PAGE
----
Edgarr Alien Pooh (screw you 2020)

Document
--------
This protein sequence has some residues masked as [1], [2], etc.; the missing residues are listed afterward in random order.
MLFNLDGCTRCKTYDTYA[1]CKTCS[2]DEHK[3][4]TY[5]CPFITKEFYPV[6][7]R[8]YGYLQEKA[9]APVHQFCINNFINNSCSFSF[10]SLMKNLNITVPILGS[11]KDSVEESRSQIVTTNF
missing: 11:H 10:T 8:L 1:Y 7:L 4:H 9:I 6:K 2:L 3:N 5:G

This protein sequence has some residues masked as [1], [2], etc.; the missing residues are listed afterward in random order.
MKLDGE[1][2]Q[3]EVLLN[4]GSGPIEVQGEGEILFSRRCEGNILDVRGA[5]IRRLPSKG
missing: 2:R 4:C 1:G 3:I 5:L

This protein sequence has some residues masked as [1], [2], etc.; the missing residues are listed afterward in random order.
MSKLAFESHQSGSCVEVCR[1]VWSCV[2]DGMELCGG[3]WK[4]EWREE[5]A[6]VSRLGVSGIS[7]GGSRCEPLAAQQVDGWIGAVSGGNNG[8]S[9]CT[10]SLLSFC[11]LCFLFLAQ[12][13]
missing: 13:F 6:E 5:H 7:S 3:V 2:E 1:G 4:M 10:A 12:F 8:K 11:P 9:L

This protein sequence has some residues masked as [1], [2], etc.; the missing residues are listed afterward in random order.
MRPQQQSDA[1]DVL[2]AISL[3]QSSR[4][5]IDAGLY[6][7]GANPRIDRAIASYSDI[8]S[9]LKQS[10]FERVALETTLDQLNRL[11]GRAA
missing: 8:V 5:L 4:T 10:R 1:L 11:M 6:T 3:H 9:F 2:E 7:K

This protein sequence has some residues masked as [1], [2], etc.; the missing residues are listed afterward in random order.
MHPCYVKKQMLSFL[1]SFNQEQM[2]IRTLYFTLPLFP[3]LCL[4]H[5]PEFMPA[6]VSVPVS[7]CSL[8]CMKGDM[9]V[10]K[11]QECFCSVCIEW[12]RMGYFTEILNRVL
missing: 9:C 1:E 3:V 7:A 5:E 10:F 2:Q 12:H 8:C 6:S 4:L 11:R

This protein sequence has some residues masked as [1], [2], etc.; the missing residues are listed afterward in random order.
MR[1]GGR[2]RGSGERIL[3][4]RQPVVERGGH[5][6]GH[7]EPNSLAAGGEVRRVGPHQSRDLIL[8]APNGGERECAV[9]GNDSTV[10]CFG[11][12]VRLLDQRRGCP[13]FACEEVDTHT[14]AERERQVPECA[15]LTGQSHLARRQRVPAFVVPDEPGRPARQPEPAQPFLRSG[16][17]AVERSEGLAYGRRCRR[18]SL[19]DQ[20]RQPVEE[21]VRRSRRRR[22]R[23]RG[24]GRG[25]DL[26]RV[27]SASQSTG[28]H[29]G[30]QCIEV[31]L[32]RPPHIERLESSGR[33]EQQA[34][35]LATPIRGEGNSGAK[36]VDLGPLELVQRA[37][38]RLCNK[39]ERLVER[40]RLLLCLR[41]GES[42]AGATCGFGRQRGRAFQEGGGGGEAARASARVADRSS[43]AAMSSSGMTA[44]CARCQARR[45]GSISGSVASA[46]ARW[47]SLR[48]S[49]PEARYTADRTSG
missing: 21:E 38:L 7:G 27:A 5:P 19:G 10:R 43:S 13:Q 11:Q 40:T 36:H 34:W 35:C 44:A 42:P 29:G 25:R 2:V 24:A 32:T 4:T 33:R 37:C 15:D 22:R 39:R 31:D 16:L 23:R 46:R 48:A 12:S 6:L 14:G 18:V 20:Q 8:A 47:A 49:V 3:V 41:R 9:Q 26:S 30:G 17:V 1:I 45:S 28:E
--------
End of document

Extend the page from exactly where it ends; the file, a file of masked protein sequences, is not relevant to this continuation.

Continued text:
Falling Leaves is an extremely well-written Autobiography by Adeline Yen Mah. By far one of the best I have read recently BUT before you rush out and add it to your TBR, please be warned, it is as depressing as hell. Adeline recounts her life from her birth in 1937, she was born in Tianjin, China. A quick mathematical calculation, and yes, that made her four years old when the Japanese bombed Pearl Harbour and made WWII a real-world war. The Japanese flooded into China soon after and remained unt Falling Leaves is an extremely well-written Autobiography by Adeline Yen Mah. By far one of the best I have read recently BUT before you rush out and add it to your TBR, please be warned, it is as depressing as hell. Adeline recounts her life from her birth in 1937, she was born in Tianjin, China. A quick mathematical calculation, and yes, that made her four years old when the Japanese bombed Pearl Harbour and made WWII a real-world war. The Japanese flooded into China soon after and remained until they surrendered after the bombings in Nagasaki and Hiroshima. The withdrawal of Japanese troops only opened up China to oppressing civil wars between the Governing body and the Communists until eventually, the Communists won out and so began the reign of Communist China. Adeline is the youngest of five children, three boys and two girls to her father and mother, his first wife. Taking on the family business with his own father meant that the family became quite successful, somewhat wealthy and owning several properties. Neither the Japanese military nor the Communist Chinese powers liked the fact that he had such wealth at he was forced to flee. After Adeline's Mother died her Father met and married a younger woman with whom he became besotted and she became stepmother to the five children. She also gave birth to two children of her own and Adeline was no longer the youngest, now having a half Brother and half Sister. What takes place in Adeline's life and that of her immediate family is an absolute mess. The book closes around the end of the twentieth century, around the time Hong Kong was handed back to the Chinese by the British Government - July 1st 1997. The book reads like a suspenseful fictional novel as the family falls apart due to jealousies, betrayals and cold-heartedness only to rejoin in small factions to fight one another. These factions then split again as mistrust is replaced by power hunger and materialism. And just like the best suspense novel, there is a cliff-hanging act of devastating betrayal right at the end, that you won't see coming. As the family splits, Brothers and Sisters are flung far and wide in pursuit of wealth and education, with dire hopes of happiness and independence but are always under control in some way or another. As China plunges into chaos and Hong Kong opens as a destiny for many there is a terminal split within the family and members fly to London, Nigeria, Canada, Stuttgart and the U.S.A. Feuds last for decades, anger and accusations become commonplace yet Adeline is left striving to one day bring her family back together. If it is not enough that she must live her life within such a badly fractured family, Adeline also has to tend with personal problems on her own home front. All of this with the backdrop of WWII, the British handover of Hong Kong, the Mao Dynasty and Tiananmen Square. I said before that this is a depressing read but it is truly remarkable and very much worth it. Perhaps some of us don't really know how lucky we have it.